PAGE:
The 5.5in (140mm) travel Prophet 2, aimed squarely at the burgeoning all-mountain market, bucks the trend for Cannondale's US-built bikes to look a little overpriced next to the competition. With a tempting spec sheet and a £2,000 price tag, it's an eye-watering £1,750 cheaper than its Prophet 1 stablemate...worth a look for anyone in the £2-2.5k full sus market.
Cannondale's long-established 'delta' front triangle design forms the basis of the Prophet 2's chassis, with a formed and butted down tube providing the backbone on to which everything else is attached. The top tube is similarly flared towards the front, while the characteristic 'delta' second top tube braces the top shock mount against the huge head tube. Spacers and shims reduce the head tube's internal diameter to make it fit third party forks, but there's room for a future upgrade to Cannondale's proprietary Lefty single-sided fork/headset system.
The swingarm is classic single pivot simplicity, hinging around a pivot point in the standard middle ring, just ahead of the bottom bracket position. Riders with a heels-inward pedalling style may find it a tad wide. A one-piece forging up front helps keep things rigid, and two clearly marked shock mount positions give the option of neutral or slightly slack head angles. We stuck with the more laidback freeride position but found it equally well suited to day-long rides.
RockShox's Pearl 3.3 shock holds the back end up and is the last line of defence between lumpy trails and the rider's fillings. It's a good performer, with plenty of adjustability to cater for all preferences between a firm-feeling rear end that only moves on bigger hits, to a soft compliance that sucks up everything in its path at the expense of a little pedal-induced bob. It's also a great match for the equally adjustable - and super-preciseRockShox Pike 454 fork up front. With its convenient-but-stiff quick-release through-axle to beef up front wheel rigidity, this fork is noticeably more accurate in the steering department than the (relatively) flexier Fox units fitted to the Scott, Orange and Kona.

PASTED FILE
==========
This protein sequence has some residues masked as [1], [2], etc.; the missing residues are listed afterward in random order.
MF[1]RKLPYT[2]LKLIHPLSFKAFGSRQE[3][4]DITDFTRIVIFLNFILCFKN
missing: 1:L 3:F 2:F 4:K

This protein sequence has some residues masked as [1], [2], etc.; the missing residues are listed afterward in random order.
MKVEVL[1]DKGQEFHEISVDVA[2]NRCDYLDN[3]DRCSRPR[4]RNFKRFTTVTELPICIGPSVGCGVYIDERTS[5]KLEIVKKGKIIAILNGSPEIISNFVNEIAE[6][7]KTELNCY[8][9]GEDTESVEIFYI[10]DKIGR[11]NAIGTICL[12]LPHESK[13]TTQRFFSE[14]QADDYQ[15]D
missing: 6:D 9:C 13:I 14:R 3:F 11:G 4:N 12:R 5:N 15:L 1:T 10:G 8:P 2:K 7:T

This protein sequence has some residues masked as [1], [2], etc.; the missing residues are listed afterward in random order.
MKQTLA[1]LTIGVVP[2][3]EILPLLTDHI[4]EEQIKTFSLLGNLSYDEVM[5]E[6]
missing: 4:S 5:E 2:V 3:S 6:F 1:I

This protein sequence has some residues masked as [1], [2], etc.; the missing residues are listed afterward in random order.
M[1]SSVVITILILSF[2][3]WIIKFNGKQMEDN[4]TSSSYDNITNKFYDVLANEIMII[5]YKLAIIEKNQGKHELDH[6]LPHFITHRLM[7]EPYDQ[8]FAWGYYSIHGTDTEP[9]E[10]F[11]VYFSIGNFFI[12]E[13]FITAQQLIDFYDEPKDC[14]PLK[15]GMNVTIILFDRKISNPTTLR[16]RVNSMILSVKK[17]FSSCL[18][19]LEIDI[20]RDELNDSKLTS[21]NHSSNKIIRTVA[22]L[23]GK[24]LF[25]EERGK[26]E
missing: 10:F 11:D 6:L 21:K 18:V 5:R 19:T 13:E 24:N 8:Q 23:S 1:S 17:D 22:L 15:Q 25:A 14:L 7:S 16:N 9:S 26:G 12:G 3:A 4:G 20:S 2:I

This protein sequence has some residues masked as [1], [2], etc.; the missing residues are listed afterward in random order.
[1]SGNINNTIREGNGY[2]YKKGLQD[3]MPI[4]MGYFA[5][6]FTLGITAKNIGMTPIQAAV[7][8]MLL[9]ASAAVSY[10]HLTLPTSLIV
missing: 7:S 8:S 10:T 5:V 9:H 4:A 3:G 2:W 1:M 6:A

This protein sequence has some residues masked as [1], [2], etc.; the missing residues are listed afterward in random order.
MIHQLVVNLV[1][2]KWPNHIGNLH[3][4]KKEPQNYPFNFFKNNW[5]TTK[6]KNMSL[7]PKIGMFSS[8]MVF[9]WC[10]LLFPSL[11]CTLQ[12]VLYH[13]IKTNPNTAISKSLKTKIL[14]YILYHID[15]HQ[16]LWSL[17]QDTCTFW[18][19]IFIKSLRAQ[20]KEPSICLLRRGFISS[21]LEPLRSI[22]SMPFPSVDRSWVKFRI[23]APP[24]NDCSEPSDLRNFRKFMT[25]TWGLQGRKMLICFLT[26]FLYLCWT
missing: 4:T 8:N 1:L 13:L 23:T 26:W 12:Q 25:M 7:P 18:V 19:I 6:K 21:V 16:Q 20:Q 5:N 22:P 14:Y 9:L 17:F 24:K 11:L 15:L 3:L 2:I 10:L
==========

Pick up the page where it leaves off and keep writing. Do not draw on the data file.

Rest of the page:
A SRAM-based transmission and Avid's superb Juicy Seven brakes - with 185mm front and 160mm rear rotors - give the Prophet 2 a slick feeling stop-and-go performance. We're not quite so keen on the I-beam SDG saddle and seatpost. It shaves some weight but isn't as tough as a standard combo with metal rails. That's the only niggle on an otherwise well specced machine. Well built wheels, big tyres and wide bars with Lock-On grips give a confidence-inspiring feel.
Clichés often have the virtue of truth to them. While beauty may be in the eye of the beholder, it's hard to regard the Prophet - in aesthetic terms, at least - as anything other than ungainly-looking. But if there's one thing we've learned, it's that you can't judge a bike's character from how it looks. And so it proves to be with the Prophet.
Sling a leg over that dropped top tube, grab hold of the wide, wide bars and head off down the trail and thoughts of odd-looking frames are drowned out by a feeling of solidity and stability. From the tenacious grip of the wide Ignitor tyres, through the precise steering of the through-axle fork and just-so feel of the rider cockpit, this bike exudes an air of invulnerability.
While other manufacturers have abandoned single pivot's undoubted simplicity and reliability for finely-tuned linkage solutions, the Prophet - like its Orange competitor - proves that, done well, one pivot is all you need. RockShox's Pearl shock is easy to set up, does a good job of filtering out bob from all but the choppiest pedalling, and handles everything from tiny trail detritus to washed-out roots and square-edged boulders in its stride.
What makes the Prophet really shine, though, is its fork. The Pike matches the Fox Float forks of the Kona, Orange and Scott for plush controllability, but trumps them on steering precision. Yes, you really can feel it. Yes, it really does make a difference. This bike descends more confidently than any five-inch travel, all-day-rideable machine has any right to. The penalty is a tad extra weight, but if descending fast and hard is your reason for winching up the climbs, this is the bike for you.
A precise-steering fork, predictable rear end and superbly controllable brakes make for a descending demon.
Those looks may not appeal to everyone, and the fork and weight make this a reasonable rather than blistering climber.